# MandysNotes

Sunday, 06 April 2014 00:00

## Truth Values for Disjunction

By  Gideon
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Suppose your friend tells you that he is thinking of an animal and that this animal is either duck-billed, or a mammal.

In other words he is telling you that $$A \cup B$$ is true.

Assume that your friend is telling the truth.

He is telling you that whatever animal he is thinking of, it will be somewhere in the green area in the figure below.

Suppose he tells you that the animal he is thinking of is duck-billed.

This means that $$A$$ is true.

Now he may tell you that the animal is also a mammal, this means that $$B$$ is true; or he may tell you that the animal is not a mammal, this means that $$B$$ is false.

But either way, as long as $$A$$ is true, $$A \cup B$$ is true.

That is, even if the animal is duck-billed, but not a mammal, the statement:

"The animal is either duck-billed or a mammal" is true.

We can represent the situation where $$A$$ is true, but $$B$$ is false, like this:

Now suppose that your friend first tells you that the animal is either duck-billed or a mammal:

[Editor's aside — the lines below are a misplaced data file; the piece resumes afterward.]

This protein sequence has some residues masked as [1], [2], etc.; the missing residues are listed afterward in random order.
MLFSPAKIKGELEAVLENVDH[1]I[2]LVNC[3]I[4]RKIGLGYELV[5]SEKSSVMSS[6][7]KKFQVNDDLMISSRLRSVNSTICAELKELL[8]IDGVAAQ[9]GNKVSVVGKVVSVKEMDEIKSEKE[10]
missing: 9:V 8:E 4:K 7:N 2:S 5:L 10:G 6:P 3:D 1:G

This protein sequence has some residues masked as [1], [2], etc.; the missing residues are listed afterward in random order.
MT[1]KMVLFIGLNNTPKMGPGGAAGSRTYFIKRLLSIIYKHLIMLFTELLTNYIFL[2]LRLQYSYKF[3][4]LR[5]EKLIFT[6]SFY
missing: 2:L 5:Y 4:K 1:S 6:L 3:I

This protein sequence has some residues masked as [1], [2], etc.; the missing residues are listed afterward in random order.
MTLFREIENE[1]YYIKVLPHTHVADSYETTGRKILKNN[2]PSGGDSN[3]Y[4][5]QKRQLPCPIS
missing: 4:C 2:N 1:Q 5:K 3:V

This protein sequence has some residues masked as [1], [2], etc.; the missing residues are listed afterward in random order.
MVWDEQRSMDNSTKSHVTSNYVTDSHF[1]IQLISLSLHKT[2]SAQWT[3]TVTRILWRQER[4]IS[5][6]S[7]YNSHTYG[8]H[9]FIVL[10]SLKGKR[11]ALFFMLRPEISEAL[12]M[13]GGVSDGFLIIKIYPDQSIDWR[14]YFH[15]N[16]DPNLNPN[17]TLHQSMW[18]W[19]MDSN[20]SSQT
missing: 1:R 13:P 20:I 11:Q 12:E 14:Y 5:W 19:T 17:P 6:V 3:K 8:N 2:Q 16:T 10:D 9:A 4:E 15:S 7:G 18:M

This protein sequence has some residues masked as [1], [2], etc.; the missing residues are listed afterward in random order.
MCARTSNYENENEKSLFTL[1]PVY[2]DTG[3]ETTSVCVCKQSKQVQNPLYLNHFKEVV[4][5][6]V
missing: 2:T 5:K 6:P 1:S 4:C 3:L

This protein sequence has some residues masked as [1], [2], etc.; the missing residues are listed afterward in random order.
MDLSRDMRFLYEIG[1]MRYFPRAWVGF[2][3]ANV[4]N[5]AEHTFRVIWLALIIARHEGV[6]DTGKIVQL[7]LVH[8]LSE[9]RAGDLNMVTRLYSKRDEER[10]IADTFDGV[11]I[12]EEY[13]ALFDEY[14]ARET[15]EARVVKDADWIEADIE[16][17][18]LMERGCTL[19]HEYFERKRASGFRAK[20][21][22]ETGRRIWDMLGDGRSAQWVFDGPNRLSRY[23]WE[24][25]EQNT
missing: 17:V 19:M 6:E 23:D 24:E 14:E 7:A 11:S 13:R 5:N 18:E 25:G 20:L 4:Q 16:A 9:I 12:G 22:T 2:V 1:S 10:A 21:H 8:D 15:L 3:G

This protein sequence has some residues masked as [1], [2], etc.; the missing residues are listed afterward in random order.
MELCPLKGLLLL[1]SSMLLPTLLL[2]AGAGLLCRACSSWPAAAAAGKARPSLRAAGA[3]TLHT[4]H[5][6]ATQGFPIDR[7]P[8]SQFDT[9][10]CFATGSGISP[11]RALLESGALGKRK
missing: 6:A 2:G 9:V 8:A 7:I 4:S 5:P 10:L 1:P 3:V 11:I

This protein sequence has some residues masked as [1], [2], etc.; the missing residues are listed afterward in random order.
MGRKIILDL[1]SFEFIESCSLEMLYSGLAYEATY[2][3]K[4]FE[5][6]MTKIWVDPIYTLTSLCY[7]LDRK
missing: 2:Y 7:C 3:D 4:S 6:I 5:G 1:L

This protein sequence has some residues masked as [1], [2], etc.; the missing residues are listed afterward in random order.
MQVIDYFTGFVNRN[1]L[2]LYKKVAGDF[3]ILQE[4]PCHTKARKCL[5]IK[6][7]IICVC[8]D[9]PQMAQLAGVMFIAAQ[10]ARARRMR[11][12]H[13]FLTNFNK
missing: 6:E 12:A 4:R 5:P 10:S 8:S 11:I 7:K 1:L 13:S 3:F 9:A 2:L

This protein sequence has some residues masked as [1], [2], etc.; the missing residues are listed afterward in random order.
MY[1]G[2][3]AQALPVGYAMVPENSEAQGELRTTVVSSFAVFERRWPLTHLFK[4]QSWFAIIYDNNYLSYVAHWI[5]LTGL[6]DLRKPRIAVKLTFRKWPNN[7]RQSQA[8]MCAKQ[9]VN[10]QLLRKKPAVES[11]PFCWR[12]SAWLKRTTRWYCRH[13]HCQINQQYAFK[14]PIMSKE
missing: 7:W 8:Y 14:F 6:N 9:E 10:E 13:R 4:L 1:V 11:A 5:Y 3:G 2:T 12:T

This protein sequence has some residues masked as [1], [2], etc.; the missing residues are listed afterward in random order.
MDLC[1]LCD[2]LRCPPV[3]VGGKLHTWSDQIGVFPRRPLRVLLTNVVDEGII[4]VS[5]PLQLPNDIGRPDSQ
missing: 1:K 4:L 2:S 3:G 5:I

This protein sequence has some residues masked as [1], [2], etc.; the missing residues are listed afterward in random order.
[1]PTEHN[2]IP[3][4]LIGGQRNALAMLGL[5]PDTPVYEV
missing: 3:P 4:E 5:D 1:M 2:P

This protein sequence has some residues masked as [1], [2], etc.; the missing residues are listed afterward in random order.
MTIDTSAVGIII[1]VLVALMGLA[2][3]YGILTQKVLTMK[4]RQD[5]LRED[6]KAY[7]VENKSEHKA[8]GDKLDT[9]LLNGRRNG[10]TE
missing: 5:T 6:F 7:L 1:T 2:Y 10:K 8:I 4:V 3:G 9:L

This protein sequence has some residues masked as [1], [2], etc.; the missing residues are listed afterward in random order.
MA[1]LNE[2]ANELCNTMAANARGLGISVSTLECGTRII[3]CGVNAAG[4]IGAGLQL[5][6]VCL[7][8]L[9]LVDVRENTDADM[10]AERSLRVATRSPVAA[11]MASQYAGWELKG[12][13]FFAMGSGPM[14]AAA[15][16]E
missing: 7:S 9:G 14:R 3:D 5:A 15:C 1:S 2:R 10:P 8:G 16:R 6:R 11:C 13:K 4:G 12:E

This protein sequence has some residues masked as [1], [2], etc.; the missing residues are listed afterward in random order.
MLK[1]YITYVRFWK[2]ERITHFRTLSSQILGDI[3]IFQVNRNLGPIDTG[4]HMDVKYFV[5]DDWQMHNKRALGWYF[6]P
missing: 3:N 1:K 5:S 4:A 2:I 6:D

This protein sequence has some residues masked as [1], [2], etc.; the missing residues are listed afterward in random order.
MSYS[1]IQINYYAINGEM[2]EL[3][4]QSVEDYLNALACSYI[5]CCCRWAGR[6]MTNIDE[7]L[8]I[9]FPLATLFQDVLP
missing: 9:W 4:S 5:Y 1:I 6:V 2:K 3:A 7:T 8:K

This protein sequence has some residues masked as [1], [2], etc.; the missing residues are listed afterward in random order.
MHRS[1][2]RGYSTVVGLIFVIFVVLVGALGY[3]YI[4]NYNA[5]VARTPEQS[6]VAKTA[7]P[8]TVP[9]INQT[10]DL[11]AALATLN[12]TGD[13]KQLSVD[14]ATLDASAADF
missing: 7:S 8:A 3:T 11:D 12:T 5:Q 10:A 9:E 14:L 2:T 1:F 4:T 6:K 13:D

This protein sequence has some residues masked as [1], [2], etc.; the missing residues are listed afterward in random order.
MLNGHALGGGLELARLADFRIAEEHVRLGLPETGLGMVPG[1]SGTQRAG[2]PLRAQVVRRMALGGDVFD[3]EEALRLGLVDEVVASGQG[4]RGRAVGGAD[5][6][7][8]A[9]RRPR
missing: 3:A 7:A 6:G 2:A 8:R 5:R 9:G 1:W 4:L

$$A \cup B$$ is true,

and then he tells you that the animal is a mammal, that is:

$$B$$ is true.

Now the animal may also be duck-billed, or it may not be duck-billed,

that is $$A$$ may be true, or $$A$$ may be false, but either way:

$$A \cup B$$ is true.

Finally, consider that your friend tells you that $$A \cup B$$ is false, that is he tells you that the animal is neither duck-billed, nor a mammal.

In that case $$A \cup B$$ is false.

Note that this is the only way to make $$A \cup B$$ false: both $$A$$ and $$B$$ must be false.

This means that whatever animal your friend is thinking about, it cannot be in the red area in the figure below.

We can express all this with a truth table for $$A \cup B.$$

Note that $$A \cup B$$ is true unless both $$A$$ and $$B$$ are false.